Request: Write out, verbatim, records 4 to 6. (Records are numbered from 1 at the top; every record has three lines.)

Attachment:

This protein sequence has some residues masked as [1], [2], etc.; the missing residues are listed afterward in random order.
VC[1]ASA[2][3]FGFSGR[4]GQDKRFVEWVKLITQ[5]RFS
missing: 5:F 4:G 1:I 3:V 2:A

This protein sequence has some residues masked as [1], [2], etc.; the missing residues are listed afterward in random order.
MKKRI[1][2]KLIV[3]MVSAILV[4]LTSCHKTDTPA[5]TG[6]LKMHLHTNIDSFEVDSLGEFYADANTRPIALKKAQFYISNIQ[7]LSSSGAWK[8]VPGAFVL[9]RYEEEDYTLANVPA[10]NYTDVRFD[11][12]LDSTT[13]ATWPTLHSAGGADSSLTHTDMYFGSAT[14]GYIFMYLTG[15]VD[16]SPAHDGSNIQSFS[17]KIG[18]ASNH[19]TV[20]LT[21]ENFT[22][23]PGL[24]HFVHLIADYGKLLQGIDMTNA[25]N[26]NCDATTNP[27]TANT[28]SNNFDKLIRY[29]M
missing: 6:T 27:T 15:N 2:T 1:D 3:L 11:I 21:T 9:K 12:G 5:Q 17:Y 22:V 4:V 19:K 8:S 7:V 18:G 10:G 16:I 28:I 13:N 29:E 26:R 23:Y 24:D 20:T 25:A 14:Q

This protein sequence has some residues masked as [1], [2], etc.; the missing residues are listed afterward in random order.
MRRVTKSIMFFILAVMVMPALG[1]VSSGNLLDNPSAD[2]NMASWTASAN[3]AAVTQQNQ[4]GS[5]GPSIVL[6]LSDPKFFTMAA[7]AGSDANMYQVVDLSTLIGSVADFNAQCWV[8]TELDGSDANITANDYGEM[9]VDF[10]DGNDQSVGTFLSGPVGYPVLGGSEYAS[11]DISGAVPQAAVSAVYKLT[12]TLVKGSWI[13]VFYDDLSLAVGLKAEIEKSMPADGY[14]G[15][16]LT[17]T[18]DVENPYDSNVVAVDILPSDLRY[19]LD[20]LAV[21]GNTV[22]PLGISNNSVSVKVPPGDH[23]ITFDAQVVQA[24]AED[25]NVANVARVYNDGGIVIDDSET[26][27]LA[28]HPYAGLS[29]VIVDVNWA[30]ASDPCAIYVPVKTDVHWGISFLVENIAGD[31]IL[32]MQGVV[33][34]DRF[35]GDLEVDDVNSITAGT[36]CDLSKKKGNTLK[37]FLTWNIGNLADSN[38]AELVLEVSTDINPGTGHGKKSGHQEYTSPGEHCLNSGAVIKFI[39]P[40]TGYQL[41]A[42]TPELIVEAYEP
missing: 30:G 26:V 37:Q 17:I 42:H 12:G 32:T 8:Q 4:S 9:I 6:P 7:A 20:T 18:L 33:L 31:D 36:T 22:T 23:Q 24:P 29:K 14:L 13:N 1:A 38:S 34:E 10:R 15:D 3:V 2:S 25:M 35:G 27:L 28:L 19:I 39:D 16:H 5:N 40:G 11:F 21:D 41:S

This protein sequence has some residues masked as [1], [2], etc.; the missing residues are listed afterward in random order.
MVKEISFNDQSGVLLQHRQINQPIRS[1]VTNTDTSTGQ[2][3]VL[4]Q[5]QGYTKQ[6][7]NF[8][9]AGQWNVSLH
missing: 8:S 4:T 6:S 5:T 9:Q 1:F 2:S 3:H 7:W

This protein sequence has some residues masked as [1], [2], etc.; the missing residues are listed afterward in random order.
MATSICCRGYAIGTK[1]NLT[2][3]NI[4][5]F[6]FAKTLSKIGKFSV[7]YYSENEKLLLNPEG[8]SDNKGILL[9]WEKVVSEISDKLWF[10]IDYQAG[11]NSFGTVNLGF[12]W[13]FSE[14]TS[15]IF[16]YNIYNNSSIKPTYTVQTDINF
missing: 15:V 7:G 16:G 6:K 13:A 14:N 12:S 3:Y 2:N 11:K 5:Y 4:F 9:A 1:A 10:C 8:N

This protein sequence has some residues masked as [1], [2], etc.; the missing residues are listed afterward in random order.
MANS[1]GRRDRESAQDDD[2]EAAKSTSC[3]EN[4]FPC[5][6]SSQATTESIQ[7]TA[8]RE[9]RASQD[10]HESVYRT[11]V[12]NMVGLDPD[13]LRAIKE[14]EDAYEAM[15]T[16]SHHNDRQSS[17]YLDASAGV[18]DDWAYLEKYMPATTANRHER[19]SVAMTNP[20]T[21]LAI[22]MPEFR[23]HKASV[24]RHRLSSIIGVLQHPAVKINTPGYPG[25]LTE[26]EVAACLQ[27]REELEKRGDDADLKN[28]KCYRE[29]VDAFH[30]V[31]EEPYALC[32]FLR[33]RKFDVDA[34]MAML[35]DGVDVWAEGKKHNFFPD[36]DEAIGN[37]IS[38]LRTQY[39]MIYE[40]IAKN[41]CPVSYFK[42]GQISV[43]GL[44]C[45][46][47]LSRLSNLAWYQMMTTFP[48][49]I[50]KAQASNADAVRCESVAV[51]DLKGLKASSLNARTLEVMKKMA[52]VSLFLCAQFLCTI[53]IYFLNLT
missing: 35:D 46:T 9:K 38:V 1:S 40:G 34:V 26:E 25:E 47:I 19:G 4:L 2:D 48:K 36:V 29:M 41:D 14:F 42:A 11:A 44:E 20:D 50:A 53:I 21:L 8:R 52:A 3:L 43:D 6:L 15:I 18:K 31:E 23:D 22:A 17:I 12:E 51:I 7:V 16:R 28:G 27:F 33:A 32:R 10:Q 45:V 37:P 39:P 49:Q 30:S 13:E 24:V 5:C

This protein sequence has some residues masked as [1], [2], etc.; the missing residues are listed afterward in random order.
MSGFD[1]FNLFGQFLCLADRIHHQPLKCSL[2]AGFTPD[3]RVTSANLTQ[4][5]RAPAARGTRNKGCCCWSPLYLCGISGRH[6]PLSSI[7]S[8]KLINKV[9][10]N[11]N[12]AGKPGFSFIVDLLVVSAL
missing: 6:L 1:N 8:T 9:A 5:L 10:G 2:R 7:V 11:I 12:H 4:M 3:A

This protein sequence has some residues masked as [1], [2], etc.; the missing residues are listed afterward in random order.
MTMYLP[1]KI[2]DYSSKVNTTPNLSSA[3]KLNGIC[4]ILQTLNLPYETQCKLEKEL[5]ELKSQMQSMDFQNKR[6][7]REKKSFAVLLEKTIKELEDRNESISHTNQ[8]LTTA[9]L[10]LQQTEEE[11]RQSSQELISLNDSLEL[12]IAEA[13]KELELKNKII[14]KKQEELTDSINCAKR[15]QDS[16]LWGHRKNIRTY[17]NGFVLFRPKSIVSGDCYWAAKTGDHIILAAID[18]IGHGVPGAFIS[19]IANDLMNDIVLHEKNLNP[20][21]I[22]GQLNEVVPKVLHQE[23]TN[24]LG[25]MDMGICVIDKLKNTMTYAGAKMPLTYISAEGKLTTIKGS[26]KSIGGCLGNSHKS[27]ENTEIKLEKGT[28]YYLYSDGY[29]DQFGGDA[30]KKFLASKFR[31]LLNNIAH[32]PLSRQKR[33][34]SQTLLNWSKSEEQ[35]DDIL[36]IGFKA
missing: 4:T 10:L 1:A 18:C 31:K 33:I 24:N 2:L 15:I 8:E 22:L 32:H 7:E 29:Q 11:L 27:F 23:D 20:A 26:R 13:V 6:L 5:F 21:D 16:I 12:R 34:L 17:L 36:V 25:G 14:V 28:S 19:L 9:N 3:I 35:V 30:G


This protein sequence has some residues masked as [1], [2], etc.; the missing residues are listed afterward in random order.
MVKEISFNDQSGVLLQHRQINQPIRS[1]VTNTDTSTGQ[2][3]VL[4]Q[5]QGYTKQ[6][7]NF[8][9]AGQWNVSLH
missing: 8:S 4:T 6:S 5:T 9:Q 1:F 2:S 3:H 7:W

This protein sequence has some residues masked as [1], [2], etc.; the missing residues are listed afterward in random order.
MATSICCRGYAIGTK[1]NLT[2][3]NI[4][5]F[6]FAKTLSKIGKFSV[7]YYSENEKLLLNPEG[8]SDNKGILL[9]WEKVVSEISDKLWF[10]IDYQAG[11]NSFGTVNLGF[12]W[13]FSE[14]TS[15]IF[16]YNIYNNSSIKPTYTVQTDINF
missing: 15:V 7:G 16:G 6:K 13:A 14:N 12:S 3:Y 2:N 11:K 5:Y 4:F 9:A 1:A 10:C 8:N

This protein sequence has some residues masked as [1], [2], etc.; the missing residues are listed afterward in random order.
MANS[1]GRRDRESAQDDD[2]EAAKSTSC[3]EN[4]FPC[5][6]SSQATTESIQ[7]TA[8]RE[9]RASQD[10]HESVYRT[11]V[12]NMVGLDPD[13]LRAIKE[14]EDAYEAM[15]T[16]SHHNDRQSS[17]YLDASAGV[18]DDWAYLEKYMPATTANRHER[19]SVAMTNP[20]T[21]LAI[22]MPEFR[23]HKASV[24]RHRLSSIIGVLQHPAVKINTPGYPG[25]LTE[26]EVAACLQ[27]REELEKRGDDADLKN[28]KCYRE[29]VDAFH[30]V[31]EEPYALC[32]FLR[33]RKFDVDA[34]MAML[35]DGVDVWAEGKKHNFFPD[36]DEAIGN[37]IS[38]LRTQY[39]MIYE[40]IAKN[41]CPVSYFK[42]GQISV[43]GL[44]C[45][46][47]LSRLSNLAWYQMMTTFP[48][49]I[50]KAQASNADAVRCESVAV[51]DLKGLKASSLNARTLEVMKKMA[52]VSLFLCAQFLCTI[53]IYFLNLT
missing: 35:D 46:T 9:K 38:V 1:S 40:G 34:V 26:E 25:E 47:I 19:G 4:L 2:D 48:K 36:V 29:M 41:D 14:F 42:A 11:A 44:E 20:D 50:A 53:I 21:L 8:R 52:A 3:L 43:D 6:L 15:I 18:K 31:E 23:D 22:A 17:I 12:E 51:I 7:V 16:R 28:G 27:F 33:A 32:R 10:Q 45:V 37:P 39:P 49:Q 30:S 13:E 24:V 5:C